Monday, June 21, 2021



It’s 1989 in Berlin and the Wall is coming down, Tiffany can now freely cross from East Berlin into West Berlin.  She has a letter in her hand is trying to find the address written on the envelope.  She wants to deliver this letter to the rightful owner, a letter from the past.  That will provide some much needed closure.

It’s 1946 in Norfolk, England, World War II has just ended but the remnants of the war is still very much alive in everyone’s heart and mind.  Fran’s brother is killed during the war while on the front lines.   The government creates a camp for the German prisoners of war, they have the prisoners remove the barbed wire and mines from the beach.  Fran lived at home with her sister June and her parents.  June doesn’t like the the Germans and wants nothing to do with them.  Fran, however, is more forgiving and goes to work at the camp in the office as a secretary.  She meets one of the prisoners name Thomas.  But it is completely against the rules to fraternize with the prisoners, and so Fran and Thomas keep their love a secret.  Will their forbidden love stand the test of time?   

This time slip novel was so amazing to read.  I loved how the author told the story from just after the war had ended, and brought to light things that happened to the survivors and the families of the ones that didn’t survive.   The effects of the war are still so much apparent even today.   This true story is a must read.  What a phenomenal story, it will truly resonate with me for many, many years.

Thank you Sarah Mitchell for such a fabulous, unputdownable historical fiction.  This story had all the feels of love, family, friendship and the endurance to make it through the hardest times of life.  I highly recommend this book.



Rating: 5 out

Author:  Sarah Mitchell
Publisher:  Bookouture 
Publication Date: June 18, 2021 
Pages: 340 
Buy on Amazon
Buy on Apple
Buy on Kobo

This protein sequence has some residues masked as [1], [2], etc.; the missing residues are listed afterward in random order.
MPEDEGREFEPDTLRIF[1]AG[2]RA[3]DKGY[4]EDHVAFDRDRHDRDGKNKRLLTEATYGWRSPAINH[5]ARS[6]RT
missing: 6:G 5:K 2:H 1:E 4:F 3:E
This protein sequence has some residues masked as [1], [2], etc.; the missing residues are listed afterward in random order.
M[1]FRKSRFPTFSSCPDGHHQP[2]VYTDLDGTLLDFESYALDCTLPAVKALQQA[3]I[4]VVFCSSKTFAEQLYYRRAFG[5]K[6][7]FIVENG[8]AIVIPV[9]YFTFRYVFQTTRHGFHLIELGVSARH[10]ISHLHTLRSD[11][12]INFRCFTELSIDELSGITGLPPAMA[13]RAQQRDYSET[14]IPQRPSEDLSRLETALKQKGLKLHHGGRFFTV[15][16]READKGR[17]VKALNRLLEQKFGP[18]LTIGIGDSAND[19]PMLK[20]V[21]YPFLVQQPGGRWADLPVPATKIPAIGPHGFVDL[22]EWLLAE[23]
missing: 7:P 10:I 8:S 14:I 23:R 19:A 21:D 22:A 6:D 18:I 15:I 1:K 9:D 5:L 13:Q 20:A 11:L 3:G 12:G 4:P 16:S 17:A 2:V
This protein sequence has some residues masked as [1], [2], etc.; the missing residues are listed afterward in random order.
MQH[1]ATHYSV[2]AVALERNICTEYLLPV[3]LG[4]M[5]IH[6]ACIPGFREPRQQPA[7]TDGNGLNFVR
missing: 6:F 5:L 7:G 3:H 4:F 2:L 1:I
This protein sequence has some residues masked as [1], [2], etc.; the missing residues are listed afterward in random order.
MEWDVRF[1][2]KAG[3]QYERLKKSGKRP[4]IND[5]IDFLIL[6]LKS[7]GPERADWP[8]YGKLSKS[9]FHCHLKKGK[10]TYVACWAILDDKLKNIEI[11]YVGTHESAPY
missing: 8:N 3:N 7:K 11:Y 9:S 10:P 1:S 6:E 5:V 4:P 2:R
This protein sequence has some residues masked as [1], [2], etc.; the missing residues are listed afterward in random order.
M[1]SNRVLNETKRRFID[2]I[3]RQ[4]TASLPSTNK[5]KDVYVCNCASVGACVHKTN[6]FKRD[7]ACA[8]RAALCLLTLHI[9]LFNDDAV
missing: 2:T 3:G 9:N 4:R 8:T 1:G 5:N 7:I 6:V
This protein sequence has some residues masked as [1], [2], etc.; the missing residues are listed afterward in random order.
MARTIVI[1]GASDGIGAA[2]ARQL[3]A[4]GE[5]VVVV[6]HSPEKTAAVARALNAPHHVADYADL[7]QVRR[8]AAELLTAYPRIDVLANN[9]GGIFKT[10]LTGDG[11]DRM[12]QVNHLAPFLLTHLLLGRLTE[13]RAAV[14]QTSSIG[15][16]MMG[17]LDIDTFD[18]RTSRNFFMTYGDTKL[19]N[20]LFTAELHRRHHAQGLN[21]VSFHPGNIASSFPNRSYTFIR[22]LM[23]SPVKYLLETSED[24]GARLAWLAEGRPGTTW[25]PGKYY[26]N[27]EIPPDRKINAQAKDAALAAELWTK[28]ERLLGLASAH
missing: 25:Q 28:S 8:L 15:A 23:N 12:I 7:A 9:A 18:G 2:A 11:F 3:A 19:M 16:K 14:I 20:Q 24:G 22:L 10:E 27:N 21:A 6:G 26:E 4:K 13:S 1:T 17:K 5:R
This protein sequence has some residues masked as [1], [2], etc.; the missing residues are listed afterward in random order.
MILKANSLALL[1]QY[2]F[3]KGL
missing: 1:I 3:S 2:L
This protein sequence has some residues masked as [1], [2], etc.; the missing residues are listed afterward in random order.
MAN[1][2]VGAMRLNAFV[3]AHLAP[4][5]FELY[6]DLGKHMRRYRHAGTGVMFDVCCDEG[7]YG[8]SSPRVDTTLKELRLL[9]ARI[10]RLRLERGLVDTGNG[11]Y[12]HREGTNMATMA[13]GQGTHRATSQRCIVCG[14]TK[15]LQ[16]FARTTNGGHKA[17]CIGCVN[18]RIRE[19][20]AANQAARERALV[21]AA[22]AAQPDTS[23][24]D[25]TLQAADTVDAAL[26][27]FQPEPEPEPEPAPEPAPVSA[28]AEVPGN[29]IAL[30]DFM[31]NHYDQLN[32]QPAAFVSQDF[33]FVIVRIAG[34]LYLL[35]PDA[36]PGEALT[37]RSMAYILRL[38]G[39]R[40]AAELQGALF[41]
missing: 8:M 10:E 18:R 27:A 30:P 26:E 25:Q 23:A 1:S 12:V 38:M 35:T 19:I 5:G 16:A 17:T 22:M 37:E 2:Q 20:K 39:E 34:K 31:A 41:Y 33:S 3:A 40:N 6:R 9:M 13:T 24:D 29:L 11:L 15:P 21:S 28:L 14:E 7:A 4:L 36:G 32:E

He is German. She is English. Their countries are enemies. Can love bring them together? Inspired by an incredible true story, this is a sweeping tale about the power of hope in the face of war and the legacy of an impossible choice.

1946, Norfolk, England: Grief and fear spill over in Fran’s small village when German prisoners of war are sent to the nearby camp. After the death of her beloved brother on the front lines, Fran cannot see the new arrivals as anything but his killers.

When one of the mines the Germans are clearing from the beach explodes, Fran is thrown into the path of prisoner Thomas as they rush to help the wounded. Thomas’s kind, artistic nature and his bravery, putting himself in danger to save others, changes everything for Fran. She realises he is a boy just like her brother and was forced to fight in a war he never believed in.

From that day on, there is something powerful and unspoken connecting Fran and Thomas. But as battle lines are drawn across Europe and tensions within the village reach breaking point, they could be about to unleash something neither of them can control…

1989, Berlin: Tiffany arrives in Berlin from London, just as the wall that divided a nation finally falls. With only a few words of German, she celebrates with strangers in the streets, and crosses the border between West and East. In her pocket is a crumpled letter addressed to her grandmother, yellowed with age, that has led her in search of a wartime secret with the power to change her future…


Sarah grew up in Norfolk and studied law at Cambridge University which led to a career as a barrister, working mainly in the field of human rights. After nearly twenty years she was tempted off-track by a creative writing course at the Open University and fell in love with making up stories instead of constructing arguments. Three years later she completed, with distinction, an MA in Creative Writing – Prose Fiction at the UEA.

Now she lives in Norfolk again, this time with her husband and three almost-grown-up children, where she combines writing with some legal work – and thanking her enormous number of lucky stars.

No comments:

Post a Comment